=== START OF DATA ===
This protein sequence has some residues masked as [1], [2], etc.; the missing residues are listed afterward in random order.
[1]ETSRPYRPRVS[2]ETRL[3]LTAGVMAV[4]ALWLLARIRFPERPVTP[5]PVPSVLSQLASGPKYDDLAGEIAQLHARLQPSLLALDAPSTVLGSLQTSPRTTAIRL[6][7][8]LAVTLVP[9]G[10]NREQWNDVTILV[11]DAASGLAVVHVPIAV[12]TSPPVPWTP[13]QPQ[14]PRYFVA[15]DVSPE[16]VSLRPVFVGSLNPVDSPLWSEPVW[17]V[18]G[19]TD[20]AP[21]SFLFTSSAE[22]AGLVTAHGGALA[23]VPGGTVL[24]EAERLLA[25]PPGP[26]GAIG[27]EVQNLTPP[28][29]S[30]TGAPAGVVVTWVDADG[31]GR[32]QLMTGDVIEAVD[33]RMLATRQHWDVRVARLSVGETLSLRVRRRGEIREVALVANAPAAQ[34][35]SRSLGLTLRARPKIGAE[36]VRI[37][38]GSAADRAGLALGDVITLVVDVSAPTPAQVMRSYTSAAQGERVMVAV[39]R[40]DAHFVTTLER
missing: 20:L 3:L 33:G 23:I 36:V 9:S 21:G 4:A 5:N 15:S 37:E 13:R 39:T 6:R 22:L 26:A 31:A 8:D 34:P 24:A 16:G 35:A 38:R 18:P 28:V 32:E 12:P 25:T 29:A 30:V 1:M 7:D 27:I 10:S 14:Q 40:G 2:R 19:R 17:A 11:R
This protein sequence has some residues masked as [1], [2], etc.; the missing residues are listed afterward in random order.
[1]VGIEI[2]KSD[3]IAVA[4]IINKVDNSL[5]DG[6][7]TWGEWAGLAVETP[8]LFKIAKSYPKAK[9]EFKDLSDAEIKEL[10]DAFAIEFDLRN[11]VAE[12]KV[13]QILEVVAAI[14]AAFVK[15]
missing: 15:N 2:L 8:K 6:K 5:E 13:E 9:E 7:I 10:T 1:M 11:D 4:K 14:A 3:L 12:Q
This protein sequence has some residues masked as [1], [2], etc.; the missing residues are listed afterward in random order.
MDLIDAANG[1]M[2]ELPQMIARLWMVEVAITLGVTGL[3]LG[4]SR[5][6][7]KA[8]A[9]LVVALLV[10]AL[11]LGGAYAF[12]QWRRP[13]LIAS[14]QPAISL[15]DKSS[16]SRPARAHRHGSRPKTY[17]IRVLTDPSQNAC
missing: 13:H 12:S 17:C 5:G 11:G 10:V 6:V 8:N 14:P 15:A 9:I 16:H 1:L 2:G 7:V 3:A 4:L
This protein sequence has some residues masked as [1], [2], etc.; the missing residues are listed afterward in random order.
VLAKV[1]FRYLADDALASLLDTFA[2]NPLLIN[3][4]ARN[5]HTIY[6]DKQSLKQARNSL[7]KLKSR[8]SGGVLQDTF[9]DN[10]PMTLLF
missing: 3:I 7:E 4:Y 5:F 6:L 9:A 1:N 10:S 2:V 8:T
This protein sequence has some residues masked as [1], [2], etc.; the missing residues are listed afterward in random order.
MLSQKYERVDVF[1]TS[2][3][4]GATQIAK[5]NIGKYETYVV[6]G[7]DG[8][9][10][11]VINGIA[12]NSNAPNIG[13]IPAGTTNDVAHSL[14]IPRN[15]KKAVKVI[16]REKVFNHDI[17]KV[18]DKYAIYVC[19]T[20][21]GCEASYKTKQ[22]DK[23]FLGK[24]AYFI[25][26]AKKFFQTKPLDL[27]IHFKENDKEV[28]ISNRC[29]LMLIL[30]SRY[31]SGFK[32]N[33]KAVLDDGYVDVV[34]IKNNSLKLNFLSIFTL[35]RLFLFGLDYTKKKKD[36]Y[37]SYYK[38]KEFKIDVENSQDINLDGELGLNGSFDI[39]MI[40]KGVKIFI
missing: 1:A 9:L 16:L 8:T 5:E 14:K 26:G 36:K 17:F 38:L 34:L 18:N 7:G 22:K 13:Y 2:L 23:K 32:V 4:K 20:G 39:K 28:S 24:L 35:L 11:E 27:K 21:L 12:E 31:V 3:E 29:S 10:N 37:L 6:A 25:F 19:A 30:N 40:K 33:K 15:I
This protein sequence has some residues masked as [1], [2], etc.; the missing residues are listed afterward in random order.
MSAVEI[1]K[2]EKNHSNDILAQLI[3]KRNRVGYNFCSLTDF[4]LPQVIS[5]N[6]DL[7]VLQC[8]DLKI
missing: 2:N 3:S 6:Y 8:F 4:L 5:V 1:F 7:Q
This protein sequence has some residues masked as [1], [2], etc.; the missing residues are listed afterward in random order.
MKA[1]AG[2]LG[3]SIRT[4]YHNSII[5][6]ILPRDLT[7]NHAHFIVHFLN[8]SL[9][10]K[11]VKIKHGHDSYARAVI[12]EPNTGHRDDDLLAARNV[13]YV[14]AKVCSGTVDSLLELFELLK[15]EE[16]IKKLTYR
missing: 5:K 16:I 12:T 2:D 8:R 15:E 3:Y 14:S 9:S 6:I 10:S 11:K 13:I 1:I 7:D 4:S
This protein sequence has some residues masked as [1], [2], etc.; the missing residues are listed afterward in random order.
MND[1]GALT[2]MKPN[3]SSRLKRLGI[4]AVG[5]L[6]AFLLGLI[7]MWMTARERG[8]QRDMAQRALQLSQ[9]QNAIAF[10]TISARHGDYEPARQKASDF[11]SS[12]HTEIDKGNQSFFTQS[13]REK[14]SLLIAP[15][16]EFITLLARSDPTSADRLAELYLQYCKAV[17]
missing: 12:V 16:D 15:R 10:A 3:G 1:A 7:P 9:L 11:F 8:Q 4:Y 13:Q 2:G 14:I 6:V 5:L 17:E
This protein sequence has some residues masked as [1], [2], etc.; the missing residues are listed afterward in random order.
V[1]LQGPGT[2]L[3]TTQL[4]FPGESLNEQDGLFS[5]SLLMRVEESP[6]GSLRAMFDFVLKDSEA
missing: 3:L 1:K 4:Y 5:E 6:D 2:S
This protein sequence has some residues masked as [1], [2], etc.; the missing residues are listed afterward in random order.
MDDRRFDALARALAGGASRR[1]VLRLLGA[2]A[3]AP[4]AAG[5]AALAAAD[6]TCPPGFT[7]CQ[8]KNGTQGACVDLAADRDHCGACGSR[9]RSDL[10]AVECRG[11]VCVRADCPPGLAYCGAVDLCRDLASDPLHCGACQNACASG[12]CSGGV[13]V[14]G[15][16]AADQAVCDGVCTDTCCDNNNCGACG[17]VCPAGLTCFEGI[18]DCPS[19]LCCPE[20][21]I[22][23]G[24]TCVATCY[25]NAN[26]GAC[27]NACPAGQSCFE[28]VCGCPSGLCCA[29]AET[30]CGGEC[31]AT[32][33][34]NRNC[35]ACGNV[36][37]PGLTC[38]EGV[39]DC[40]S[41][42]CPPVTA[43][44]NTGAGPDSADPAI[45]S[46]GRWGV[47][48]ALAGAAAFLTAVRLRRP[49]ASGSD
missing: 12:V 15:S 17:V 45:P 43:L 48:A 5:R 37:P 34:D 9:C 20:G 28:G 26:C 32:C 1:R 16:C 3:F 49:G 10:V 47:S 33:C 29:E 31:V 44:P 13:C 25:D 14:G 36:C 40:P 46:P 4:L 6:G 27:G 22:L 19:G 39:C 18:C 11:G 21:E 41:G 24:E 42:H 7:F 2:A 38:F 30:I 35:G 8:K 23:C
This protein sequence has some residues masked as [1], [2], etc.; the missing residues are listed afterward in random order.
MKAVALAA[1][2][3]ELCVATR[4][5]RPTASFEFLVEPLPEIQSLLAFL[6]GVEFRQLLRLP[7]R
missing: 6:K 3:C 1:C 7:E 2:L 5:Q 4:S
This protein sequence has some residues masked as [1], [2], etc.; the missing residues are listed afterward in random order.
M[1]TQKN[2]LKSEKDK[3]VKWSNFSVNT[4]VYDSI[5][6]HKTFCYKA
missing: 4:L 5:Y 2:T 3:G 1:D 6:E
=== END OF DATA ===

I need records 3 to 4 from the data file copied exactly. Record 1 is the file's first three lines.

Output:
This protein sequence has some residues masked as [1], [2], etc.; the missing residues are listed afterward in random order.
MDLIDAANG[1]M[2]ELPQMIARLWMVEVAITLGVTGL[3]LG[4]SR[5][6][7]KA[8]A[9]LVVALLV[10]AL[11]LGGAYAF[12]QWRRP[13]LIAS[14]QPAISL[15]DKSS[16]SRPARAHRHGSRPKTY[17]IRVLTDPSQNAC
missing: 13:H 12:S 17:C 5:G 11:G 10:V 6:V 8:N 14:P 15:A 9:I 16:H 1:L 2:G 7:V 3:A 4:L
This protein sequence has some residues masked as [1], [2], etc.; the missing residues are listed afterward in random order.
VLAKV[1]FRYLADDALASLLDTFA[2]NPLLIN[3][4]ARN[5]HTIY[6]DKQSLKQARNSL[7]KLKSR[8]SGGVLQDTF[9]DN[10]PMTLLF
missing: 3:I 7:E 4:Y 5:F 6:L 9:A 1:N 10:S 2:V 8:T